Unlike other sports like the NBA and MLB, big-time in-season trades just aren't all that common in the National Football League, but Monday night gave us a doozy.
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The New England Patriots traded backup quarterback Jimmy Garoppolo to the San Francisco 49ers in exchange for a second-round draft pick in 2018.
The move leaves the AFC East leaders without a single backup QB on the roster while the 0-8 49ers nab a signal-caller that was impressive a year ago while filling in for a suspended Tom Brady.
The Patriots don't play again until a road Sunday night matchup on November 12 against the Denver Broncos.
When the game kicks off, here are three candidates that could be holding the clipboard behind Mr. Brady.
This probably makes the most logical sense. The 49ers cut Brian Hoyer to make room for Garoppolo so he's on the open market. Sure, his stats as the starter in San Francisco are beyond underwhelming, but he spent time with the Pats in 2009-2011 so he's definitely familiar with the offense.
If anything, the man is in game shape and could slide into the backup role with more knowledge of the playbook than any other QB on the open market right now.
Drafted by the Chicago Bears in the sixth round of the 2014 draft out of San Jose State, Fales worked out for the Patriots in early September after failing to make the Miami Dolphins' roster in the preseason.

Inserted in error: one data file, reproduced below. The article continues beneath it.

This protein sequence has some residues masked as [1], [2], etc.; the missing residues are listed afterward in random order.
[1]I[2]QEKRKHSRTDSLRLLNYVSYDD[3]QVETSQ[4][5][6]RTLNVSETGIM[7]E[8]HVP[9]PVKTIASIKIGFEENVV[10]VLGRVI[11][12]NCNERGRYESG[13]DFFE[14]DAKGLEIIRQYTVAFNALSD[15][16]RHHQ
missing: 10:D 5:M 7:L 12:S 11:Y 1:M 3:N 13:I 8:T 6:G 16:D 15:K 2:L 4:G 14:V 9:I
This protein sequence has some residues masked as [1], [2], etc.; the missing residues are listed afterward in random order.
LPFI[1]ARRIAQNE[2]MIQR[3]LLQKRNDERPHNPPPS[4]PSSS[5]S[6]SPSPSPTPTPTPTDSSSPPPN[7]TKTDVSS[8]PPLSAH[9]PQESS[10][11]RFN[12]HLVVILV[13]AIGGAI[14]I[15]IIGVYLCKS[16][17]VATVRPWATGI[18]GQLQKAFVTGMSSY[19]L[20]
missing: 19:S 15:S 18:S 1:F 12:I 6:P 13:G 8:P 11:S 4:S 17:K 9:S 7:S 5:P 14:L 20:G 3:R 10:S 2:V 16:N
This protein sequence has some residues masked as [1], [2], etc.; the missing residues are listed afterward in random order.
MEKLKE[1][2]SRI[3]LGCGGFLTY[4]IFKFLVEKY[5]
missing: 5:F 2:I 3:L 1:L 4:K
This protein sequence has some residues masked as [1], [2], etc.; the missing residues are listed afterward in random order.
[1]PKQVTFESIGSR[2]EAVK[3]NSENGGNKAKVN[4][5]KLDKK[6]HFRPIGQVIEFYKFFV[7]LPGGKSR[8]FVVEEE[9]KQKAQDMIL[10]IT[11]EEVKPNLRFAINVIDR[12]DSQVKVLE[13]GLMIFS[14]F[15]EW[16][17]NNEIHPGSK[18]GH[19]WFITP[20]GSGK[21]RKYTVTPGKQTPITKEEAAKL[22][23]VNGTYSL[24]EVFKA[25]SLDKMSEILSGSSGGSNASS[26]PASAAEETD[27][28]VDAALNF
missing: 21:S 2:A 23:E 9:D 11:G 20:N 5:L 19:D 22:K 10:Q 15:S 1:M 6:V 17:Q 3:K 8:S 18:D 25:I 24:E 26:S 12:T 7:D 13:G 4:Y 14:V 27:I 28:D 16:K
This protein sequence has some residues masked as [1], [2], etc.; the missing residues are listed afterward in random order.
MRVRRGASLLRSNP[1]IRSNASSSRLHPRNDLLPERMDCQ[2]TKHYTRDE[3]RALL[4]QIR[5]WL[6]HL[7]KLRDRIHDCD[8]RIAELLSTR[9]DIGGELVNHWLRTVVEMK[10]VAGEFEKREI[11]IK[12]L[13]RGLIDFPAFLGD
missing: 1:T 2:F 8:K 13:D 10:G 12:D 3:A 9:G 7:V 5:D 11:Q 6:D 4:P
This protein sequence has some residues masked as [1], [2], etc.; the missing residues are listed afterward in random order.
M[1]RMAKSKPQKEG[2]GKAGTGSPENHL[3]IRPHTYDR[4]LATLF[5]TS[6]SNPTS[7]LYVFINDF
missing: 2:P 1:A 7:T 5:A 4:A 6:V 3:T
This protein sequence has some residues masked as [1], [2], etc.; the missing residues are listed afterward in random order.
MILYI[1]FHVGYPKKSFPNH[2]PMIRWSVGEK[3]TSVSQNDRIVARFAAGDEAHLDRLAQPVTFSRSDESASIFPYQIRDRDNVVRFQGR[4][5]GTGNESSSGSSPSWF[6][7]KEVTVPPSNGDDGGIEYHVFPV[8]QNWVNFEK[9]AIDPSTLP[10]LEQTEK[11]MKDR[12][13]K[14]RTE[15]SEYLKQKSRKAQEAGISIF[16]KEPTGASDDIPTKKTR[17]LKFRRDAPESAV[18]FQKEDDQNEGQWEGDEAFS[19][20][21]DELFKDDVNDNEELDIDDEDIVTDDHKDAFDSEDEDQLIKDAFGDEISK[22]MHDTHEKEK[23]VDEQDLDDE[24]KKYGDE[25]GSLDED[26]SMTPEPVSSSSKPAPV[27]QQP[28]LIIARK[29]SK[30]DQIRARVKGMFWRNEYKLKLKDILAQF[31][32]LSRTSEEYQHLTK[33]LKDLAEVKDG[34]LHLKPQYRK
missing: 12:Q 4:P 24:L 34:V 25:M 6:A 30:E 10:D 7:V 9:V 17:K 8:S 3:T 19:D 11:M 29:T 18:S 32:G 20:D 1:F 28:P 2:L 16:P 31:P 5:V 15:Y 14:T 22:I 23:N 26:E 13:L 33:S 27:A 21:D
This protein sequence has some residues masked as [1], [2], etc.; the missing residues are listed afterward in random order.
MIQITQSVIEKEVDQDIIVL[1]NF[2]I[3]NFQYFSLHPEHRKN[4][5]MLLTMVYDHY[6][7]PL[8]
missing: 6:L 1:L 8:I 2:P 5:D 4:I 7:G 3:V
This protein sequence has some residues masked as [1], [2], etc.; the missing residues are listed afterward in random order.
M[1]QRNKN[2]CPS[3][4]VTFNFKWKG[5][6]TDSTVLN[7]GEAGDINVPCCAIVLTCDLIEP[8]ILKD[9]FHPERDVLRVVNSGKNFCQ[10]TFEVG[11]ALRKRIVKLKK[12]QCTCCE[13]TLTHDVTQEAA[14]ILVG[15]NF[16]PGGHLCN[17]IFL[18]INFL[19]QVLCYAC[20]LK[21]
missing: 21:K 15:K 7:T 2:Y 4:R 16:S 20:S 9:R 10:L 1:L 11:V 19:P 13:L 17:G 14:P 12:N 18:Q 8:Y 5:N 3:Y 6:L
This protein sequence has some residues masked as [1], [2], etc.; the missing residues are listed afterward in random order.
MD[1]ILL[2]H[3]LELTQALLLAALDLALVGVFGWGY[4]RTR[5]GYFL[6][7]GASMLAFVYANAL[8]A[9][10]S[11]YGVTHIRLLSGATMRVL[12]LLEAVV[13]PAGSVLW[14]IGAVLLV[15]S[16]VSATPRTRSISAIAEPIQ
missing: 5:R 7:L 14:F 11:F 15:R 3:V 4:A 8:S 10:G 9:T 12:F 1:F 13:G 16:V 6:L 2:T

A classic drop-back passer akin to Brady, Fales was recently signed again by the Dolphins for insurance after Jay Cutler went down. Should Fales become available again in the coming weeks, don't be surprised if the Patriots snag him.
It also doesn't hurt that the Pats reportedly showed interest in Fales during the 2014 draft before Chicago grabbed him, and he put up some decent numbers this preseason in Miami as well.
In the same way you simply can't have a "Next Coach at Team X" without mentioning Jon Gruden, the name Colin Kaepernick will continue to be brought up for QB vacancies around the NFL whether it's for a starting gig or backup role.
While Kaepernick's inaccuracy in the pocket isn't what the Patriots are accustomed to – he completed under 60% of his passes three out of his five seasons with the 49ers – he could give them mobility that Tom Brady certainly can't match.
Perhaps more importantly, if ever there was a coach in NFL history able to deflect and ignore the outside noise surrounding the polarizing Kaepernick, it's Bill Belichick.
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